The Student News Site of Texas A&M University - College Station

The Battalion

The Student News Site of Texas A&M University - College Station

The Battalion

The Student News Site of Texas A&M University - College Station

The Battalion

Sophomore LHP Shane Sdao (38) reacts after a strikeout during Texas A&Ms game against Texas at Disch-Falk Field on Tuesday, March 5, 2024. (CJ Smith/The Battalion)
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Junior Mary Stoiana reacts during Texas A&M’s match against Oklahoma at the NCAA Women’s Tennis Regional at Mitchell Tennis Center on Sunday, May 5, 2024. (CJ Smith/The Battalion)
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No. 13 Texas A&M women’s tennis met Virginia in the quarterfinal of the NCAA Tournament on Friday, May 17 at the Greenwood Tennis Center...

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Beekeeper Shelby Dittman scoops bees back into their hive during a visit on Friday, April 5, 2024. (Kyle Heise/The Battalion)
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Shalina Sabih, Sports Writer • May 1, 2024

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Kennedy White, 19, sits for a portrait in the sweats she wore the night of her alleged assault inside the Y.M.C.A building that holds Texas A&M’s Title IX offices in College Station, Texas on Feb. 16, 2024 (Ishika Samant/The Battalion).
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Scenes from 74
Scenes from '74
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Farewell from the graduating Battalion staff of 2024
Farewell from the graduating Battalion staff of 2024
The Battalion May 4, 2024

Gates: stepping out and stepping up

While enrolled as an undergraduate at Texas A&M, Class of 2009 graduates have seen two presidents of the United States and two presidents of Texas A&M. The two presidencies would seem more distant except for the role of one man in connecting the two offices.
On Dec. 18, 2006, Robert Gates was sworn in as Secretary of Defense under the George Bush administration. Simultaneously, Gates vacated his role as Texas A&M president.
Gates left his presidency in order to serve his nation in a higher office. In an e-mail informing students of his departure, Gates said, “I’m deeply honored, but I’m deeply saddened.”
Many students and faculty echoed his sentiments. Although having an Aggie in Washington, D.C. provides honor and pride to Aggies everywhere, Aggie students expressed disappointment in losing the beloved president.
“It was sad to see him go, but it was good to know he was going to serve our country,” said senior applied mathematics major Annchen Knodt.
Gates had already served Texas A&M in a formal office before assuming the presidency; from 1999-2001, he acted as interim dean of Mays Business School. Gates began his term as Texas A&M President on Aug. 1, 2002, after former president Ray Bowen stepped down from office in order to concentrate on teaching in the Texas A&M Department of Mechanical Engineering.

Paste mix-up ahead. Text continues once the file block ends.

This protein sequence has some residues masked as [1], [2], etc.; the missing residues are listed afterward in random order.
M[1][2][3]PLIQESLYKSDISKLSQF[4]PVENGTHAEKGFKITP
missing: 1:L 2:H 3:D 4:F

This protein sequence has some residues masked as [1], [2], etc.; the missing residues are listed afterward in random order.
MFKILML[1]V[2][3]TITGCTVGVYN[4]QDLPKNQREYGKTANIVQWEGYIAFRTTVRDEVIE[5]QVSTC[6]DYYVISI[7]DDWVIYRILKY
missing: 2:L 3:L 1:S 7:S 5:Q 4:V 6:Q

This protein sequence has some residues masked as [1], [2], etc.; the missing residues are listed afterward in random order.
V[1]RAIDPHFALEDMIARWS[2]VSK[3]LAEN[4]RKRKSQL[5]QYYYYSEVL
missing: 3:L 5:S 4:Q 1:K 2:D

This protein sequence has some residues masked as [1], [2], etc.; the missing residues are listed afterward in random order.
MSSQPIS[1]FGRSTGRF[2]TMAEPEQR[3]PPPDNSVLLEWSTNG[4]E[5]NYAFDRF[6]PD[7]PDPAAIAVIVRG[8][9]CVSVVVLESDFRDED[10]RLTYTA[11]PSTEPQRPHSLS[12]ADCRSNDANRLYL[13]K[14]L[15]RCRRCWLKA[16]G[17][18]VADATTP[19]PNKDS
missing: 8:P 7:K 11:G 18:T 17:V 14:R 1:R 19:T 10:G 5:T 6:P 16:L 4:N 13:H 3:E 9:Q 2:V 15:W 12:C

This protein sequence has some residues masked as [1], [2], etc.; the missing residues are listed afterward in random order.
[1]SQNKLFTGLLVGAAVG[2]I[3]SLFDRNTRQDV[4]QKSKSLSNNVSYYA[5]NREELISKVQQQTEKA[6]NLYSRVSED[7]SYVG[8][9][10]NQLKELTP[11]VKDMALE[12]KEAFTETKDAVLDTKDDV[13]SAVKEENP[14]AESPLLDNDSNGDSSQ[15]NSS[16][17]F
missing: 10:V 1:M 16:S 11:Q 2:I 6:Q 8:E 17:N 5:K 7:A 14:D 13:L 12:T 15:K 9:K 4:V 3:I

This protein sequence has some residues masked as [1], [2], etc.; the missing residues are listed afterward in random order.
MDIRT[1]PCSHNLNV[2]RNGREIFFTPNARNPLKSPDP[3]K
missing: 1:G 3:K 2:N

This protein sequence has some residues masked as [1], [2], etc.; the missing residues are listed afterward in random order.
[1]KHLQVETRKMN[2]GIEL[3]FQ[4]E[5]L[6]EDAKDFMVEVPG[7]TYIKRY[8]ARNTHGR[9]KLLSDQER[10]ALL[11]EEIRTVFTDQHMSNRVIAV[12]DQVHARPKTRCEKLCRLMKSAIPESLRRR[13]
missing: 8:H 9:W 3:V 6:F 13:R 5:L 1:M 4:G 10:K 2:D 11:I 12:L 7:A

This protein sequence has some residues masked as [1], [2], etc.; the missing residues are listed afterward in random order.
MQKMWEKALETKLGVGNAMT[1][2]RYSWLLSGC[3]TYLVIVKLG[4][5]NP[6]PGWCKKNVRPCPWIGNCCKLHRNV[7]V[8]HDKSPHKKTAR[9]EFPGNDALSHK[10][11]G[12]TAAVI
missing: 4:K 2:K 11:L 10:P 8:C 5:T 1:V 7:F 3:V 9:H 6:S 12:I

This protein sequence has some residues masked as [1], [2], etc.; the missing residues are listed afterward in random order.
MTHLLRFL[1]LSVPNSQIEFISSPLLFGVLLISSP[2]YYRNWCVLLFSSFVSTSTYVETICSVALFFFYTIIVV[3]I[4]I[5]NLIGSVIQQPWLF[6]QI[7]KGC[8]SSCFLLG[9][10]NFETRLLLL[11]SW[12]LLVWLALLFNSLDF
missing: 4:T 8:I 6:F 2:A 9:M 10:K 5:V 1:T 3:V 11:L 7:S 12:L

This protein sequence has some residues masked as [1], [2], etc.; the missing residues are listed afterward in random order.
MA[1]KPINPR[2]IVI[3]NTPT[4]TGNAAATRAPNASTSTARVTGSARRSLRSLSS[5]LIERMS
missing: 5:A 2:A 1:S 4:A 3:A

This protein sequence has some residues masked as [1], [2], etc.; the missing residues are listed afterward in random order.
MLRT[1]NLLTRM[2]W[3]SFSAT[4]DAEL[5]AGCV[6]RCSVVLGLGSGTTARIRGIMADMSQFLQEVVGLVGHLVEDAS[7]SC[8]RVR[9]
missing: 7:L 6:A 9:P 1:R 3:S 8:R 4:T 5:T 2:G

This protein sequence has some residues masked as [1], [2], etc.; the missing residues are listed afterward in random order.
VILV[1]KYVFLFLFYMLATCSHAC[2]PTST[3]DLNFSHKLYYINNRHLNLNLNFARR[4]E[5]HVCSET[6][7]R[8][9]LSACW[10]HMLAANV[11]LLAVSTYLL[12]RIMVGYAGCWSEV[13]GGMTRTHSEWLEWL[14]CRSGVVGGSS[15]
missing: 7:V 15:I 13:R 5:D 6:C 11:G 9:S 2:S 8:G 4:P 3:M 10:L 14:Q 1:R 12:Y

The impact Gates had on the campus and the spirit of the 12th Man was evident at his sendoff ceremony held at the end of 2006.
“The ceremony when he left was so cool,” Knodt said. “That was one of my big Aggie pride moments – just how everyone supported our president.”
The ceremony mirrored both the patriotic and Aggie heart within Gates.
“What stuck out in my mind was the yell,” said Allison Vierus, a junior English major. “We said, ‘Beat the hell out of terrorists.'”
Gates has formally returned to Aggieland twice since he left his presidency. In October 2007, Gates was on campus to receive the George Bush Award for Excellence in Public Service for 2007. On April 21, 2009, Gates served as a speaker at Aggie Muster.
“It was cool to see him speak at Muster because I feel that, as a whole, the student body misses him because he was such a great president,” said Vierus. “You could tell how much he really loves Texas A&M and he was glad to be back.”
After Gates assumed his new office, Texas A&M began the long process of selecting a new president. Eddie Davis, president of the Texas A&M Foundation, served as interim president during the selection process.
The Presidential Search Advisory Committee and the Board of Regents oversaw the process of choosing a new University president. After receiving over 100 interested applicants, the Board of Regents slowly narrowed the applicant pool until, at the end of 2007, they named Elsa A. Murano as the sole finalist.
On Jan. 3, 2008, Murano officially entered office, ending the transition period and beginning her time to provide direction for the University. Since in office, Murano has emphasized Vision 2020 as a goal that unites all Aggies in their relative fields and studies. The process of selecting a new leader for one of the largest universities in the country can be painstakingly long, but students appreciate the impact the decision can make.
“I was really impressed with how smoothly the transition [went],” Knodt said.
The new generation of Aggies is still able to appreciate the devoted leader Aggieland found in Gates.
“It was good for the country, bad for Texas A&M because we lost a fearless leader,” said freshman mechanical engineering major Kevin Havis. “I think it’s a sign of his integrity that he’s held over from one president to another.”
While graduates transition out of college and into many changes, Gates will be somewhat of a constant. Gates was the only Cabinet member from Bush’s presidency whom was selected by President Barack Obama to continue in his office.
The physical presence of Gates may no longer linger in the halls of Aggieland, but his fierce spirit and loyal heart will always be felt by graduates, students and faculty alike.

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